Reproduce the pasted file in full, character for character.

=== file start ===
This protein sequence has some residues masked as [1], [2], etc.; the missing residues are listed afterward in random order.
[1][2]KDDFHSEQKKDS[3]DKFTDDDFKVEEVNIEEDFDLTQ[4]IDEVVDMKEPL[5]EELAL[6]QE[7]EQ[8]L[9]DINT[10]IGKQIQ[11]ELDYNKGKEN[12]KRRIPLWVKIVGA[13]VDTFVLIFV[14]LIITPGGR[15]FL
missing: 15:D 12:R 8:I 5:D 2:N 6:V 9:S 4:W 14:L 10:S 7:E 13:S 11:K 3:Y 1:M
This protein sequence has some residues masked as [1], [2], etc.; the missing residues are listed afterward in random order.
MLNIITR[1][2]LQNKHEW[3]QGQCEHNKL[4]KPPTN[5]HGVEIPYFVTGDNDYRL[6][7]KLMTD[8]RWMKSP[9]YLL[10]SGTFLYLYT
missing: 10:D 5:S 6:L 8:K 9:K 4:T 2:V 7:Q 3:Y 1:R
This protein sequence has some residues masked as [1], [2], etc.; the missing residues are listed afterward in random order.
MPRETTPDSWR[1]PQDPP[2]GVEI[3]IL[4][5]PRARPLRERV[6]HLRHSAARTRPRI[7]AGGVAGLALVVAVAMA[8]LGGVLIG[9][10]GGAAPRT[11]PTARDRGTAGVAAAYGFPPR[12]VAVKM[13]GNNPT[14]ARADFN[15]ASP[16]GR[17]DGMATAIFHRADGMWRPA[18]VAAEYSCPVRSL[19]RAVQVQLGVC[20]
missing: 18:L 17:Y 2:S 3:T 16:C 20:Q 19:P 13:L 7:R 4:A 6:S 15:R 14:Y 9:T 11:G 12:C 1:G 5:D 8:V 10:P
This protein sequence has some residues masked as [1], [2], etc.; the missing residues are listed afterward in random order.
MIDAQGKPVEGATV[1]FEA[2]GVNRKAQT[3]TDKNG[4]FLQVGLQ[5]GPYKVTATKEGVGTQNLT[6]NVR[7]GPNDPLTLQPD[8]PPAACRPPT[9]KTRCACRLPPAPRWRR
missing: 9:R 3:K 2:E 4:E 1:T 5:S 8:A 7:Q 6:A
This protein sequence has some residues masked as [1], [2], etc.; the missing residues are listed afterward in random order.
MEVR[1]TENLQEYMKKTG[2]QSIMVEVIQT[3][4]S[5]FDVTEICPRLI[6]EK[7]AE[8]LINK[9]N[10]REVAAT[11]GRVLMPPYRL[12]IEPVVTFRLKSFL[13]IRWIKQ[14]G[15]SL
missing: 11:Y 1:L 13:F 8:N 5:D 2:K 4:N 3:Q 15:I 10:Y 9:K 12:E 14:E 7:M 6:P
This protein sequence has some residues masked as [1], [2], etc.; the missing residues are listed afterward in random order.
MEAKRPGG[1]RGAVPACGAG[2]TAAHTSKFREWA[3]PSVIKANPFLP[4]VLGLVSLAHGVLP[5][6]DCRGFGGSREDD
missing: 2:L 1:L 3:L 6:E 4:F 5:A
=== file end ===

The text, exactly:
This protein sequence has some residues masked as [1], [2], etc.; the missing residues are listed afterward in random order.
[1][2]KDDFHSEQKKDS[3]DKFTDDDFKVEEVNIEEDFDLTQ[4]IDEVVDMKEPL[5]EELAL[6]QE[7]EQ[8]L[9]DINT[10]IGKQIQ[11]ELDYNKGKEN[12]KRRIPLWVKIVGA[13]VDTFVLIFV[14]LIITPGGR[15]FL
missing: 15:D 12:R 8:I 5:D 2:N 6:V 9:S 4:W 14:L 10:S 7:E 13:S 11:K 3:Y 1:M
This protein sequence has some residues masked as [1], [2], etc.; the missing residues are listed afterward in random order.
MLNIITR[1][2]LQNKHEW[3]QGQCEHNKL[4]KPPTN[5]HGVEIPYFVTGDNDYRL[6][7]KLMTD[8]RWMKSP[9]YLL[10]SGTFLYLYT
missing: 10:D 5:S 6:L 8:K 9:K 4:T 2:V 7:Q 3:Y 1:R
This protein sequence has some residues masked as [1], [2], etc.; the missing residues are listed afterward in random order.
MPRETTPDSWR[1]PQDPP[2]GVEI[3]IL[4][5]PRARPLRERV[6]HLRHSAARTRPRI[7]AGGVAGLALVVAVAMA[8]LGGVLIG[9][10]GGAAPRT[11]PTARDRGTAGVAAAYGFPPR[12]VAVKM[13]GNNPT[14]ARADFN[15]ASP[16]GR[17]DGMATAIFHRADGMWRPA[18]VAAEYSCPVRSL[19]RAVQVQLGVC[20]
missing: 18:L 17:Y 2:S 3:T 16:C 20:Q 19:P 13:L 7:R 4:A 6:S 15:R 14:Y 9:T 11:G 12:C 1:G 5:D 8:V 10:P
This protein sequence has some residues masked as [1], [2], etc.; the missing residues are listed afterward in random order.
MIDAQGKPVEGATV[1]FEA[2]GVNRKAQT[3]TDKNG[4]FLQVGLQ[5]GPYKVTATKEGVGTQNLT[6]NVR[7]GPNDPLTLQPD[8]PPAACRPPT[9]KTRCACRLPPAPRWRR
missing: 9:R 3:K 2:E 4:E 1:T 5:S 8:A 7:Q 6:A
This protein sequence has some residues masked as [1], [2], etc.; the missing residues are listed afterward in random order.
MEVR[1]TENLQEYMKKTG[2]QSIMVEVIQT[3][4]S[5]FDVTEICPRLI[6]EK[7]AE[8]LINK[9]N[10]REVAAT[11]GRVLMPPYRL[12]IEPVVTFRLKSFL[13]IRWIKQ[14]G[15]SL
missing: 11:Y 1:L 13:F 8:N 5:D 2:K 4:N 3:Q 15:I 10:Y 9:K 12:E 14:E 7:M 6:P
This protein sequence has some residues masked as [1], [2], etc.; the missing residues are listed afterward in random order.
MEAKRPGG[1]RGAVPACGAG[2]TAAHTSKFREWA[3]PSVIKANPFLP[4]VLGLVSLAHGVLP[5][6]DCRGFGGSREDD
missing: 2:L 1:L 3:L 6:E 4:F 5:A